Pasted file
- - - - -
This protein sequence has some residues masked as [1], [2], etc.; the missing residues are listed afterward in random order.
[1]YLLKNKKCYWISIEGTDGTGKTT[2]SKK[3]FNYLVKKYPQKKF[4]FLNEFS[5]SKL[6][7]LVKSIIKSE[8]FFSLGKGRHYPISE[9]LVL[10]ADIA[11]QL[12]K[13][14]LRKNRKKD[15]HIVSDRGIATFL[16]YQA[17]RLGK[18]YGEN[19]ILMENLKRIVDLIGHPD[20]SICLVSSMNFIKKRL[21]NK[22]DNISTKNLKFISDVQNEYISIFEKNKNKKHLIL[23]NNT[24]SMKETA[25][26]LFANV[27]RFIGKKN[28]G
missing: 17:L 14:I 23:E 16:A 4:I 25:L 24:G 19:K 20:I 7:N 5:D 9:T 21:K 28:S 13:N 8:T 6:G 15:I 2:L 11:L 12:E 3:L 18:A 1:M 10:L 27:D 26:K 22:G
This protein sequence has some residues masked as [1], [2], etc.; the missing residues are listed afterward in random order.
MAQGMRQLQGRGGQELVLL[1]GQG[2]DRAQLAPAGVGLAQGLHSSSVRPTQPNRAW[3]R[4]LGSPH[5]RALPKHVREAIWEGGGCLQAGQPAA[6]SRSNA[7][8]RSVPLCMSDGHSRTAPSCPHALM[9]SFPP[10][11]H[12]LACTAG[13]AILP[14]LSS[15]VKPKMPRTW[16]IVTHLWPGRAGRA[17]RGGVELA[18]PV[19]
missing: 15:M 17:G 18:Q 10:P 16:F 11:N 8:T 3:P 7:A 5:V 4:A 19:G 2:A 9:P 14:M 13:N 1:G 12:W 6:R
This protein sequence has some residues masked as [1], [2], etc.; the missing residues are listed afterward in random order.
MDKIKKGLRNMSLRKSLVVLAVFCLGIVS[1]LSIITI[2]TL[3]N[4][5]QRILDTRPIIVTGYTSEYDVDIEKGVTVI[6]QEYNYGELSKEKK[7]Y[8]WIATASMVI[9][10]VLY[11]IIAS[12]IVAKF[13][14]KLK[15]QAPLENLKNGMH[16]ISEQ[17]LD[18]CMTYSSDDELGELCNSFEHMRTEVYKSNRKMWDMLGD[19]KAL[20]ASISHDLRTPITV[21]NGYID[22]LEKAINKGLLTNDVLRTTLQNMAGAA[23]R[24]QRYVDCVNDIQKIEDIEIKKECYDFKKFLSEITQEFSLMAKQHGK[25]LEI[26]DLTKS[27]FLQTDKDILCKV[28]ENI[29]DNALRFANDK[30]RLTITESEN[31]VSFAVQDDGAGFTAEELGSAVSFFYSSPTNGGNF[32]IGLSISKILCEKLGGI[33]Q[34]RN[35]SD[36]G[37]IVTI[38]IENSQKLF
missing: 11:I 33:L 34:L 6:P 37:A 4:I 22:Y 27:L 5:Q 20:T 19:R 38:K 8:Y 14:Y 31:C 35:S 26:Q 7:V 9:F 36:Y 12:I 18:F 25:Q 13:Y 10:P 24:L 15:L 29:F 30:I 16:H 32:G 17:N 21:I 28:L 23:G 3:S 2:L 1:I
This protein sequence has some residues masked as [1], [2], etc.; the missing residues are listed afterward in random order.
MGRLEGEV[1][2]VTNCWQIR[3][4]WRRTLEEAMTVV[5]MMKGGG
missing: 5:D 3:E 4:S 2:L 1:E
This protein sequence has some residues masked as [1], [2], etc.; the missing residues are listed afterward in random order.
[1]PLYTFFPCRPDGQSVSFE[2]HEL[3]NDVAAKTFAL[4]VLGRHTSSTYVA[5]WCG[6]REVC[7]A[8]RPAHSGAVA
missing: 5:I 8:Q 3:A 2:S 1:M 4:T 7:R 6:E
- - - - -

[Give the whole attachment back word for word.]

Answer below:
This protein sequence has some residues masked as [1], [2], etc.; the missing residues are listed afterward in random order.
[1]YLLKNKKCYWISIEGTDGTGKTT[2]SKK[3]FNYLVKKYPQKKF[4]FLNEFS[5]SKL[6][7]LVKSIIKSE[8]FFSLGKGRHYPISE[9]LVL[10]ADIA[11]QL[12]K[13][14]LRKNRKKD[15]HIVSDRGIATFL[16]YQA[17]RLGK[18]YGEN[19]ILMENLKRIVDLIGHPD[20]SICLVSSMNFIKKRL[21]NK[22]DNISTKNLKFISDVQNEYISIFEKNKNKKHLIL[23]NNT[24]SMKETA[25][26]LFANV[27]RFIGKKN[28]G
missing: 17:L 14:I 23:E 16:A 4:I 25:L 24:G 19:K 20:I 7:N 5:D 9:T 21:K 28:S 13:N 8:T 6:G 15:I 2:L 11:L 12:E 3:L 18:A 1:M 10:L 27:D 26:K 22:G
This protein sequence has some residues masked as [1], [2], etc.; the missing residues are listed afterward in random order.
MAQGMRQLQGRGGQELVLL[1]GQG[2]DRAQLAPAGVGLAQGLHSSSVRPTQPNRAW[3]R[4]LGSPH[5]RALPKHVREAIWEGGGCLQAGQPAA[6]SRSNA[7][8]RSVPLCMSDGHSRTAPSCPHALM[9]SFPP[10][11]H[12]LACTAG[13]AILP[14]LSS[15]VKPKMPRTW[16]IVTHLWPGRAGRA[17]RGGVELA[18]PV[19]
missing: 15:M 17:G 18:Q 10:P 16:F 11:N 8:T 3:P 7:A 5:V 4:A 19:G 2:A 9:P 14:M 13:N 1:G 12:W 6:R
This protein sequence has some residues masked as [1], [2], etc.; the missing residues are listed afterward in random order.
MDKIKKGLRNMSLRKSLVVLAVFCLGIVS[1]LSIITI[2]TL[3]N[4][5]QRILDTRPIIVTGYTSEYDVDIEKGVTVI[6]QEYNYGELSKEKK[7]Y[8]WIATASMVI[9][10]VLY[11]IIAS[12]IVAKF[13][14]KLK[15]QAPLENLKNGMH[16]ISEQ[17]LD[18]CMTYSSDDELGELCNSFEHMRTEVYKSNRKMWDMLGD[19]KAL[20]ASISHDLRTPITV[21]NGYID[22]LEKAINKGLLTNDVLRTTLQNMAGAA[23]R[24]QRYVDCVNDIQKIEDIEIKKECYDFKKFLSEITQEFSLMAKQHGK[25]LEI[26]DLTKS[27]FLQTDKDILCKV[28]ENI[29]DNALRFANDK[30]RLTITESEN[31]VSFAVQDDGAGFTAEELGSAVSFFYSSPTNGGNF[32]IGLSISKILCEKLGGI[33]Q[34]RN[35]SD[36]G[37]IVTI[38]IENSQKLF
missing: 11:I 33:L 34:L 6:P 37:A 4:I 22:Y 27:L 5:Q 20:T 19:R 38:K 8:Y 14:Y 31:C 35:S 26:Q 7:V 9:F 36:Y 12:I 18:F 25:Q 13:Y 10:P 24:L 15:L 29:F 30:I 16:H 32:G 17:N 21:I 28:L 23:G 3:S 2:L 1:I
This protein sequence has some residues masked as [1], [2], etc.; the missing residues are listed afterward in random order.
MGRLEGEV[1][2]VTNCWQIR[3][4]WRRTLEEAMTVV[5]MMKGGG
missing: 5:D 3:E 4:S 2:L 1:E
This protein sequence has some residues masked as [1], [2], etc.; the missing residues are listed afterward in random order.
[1]PLYTFFPCRPDGQSVSFE[2]HEL[3]NDVAAKTFAL[4]VLGRHTSSTYVA[5]WCG[6]REVC[7]A[8]RPAHSGAVA
missing: 5:I 8:Q 3:A 2:S 1:M 4:T 7:R 6:E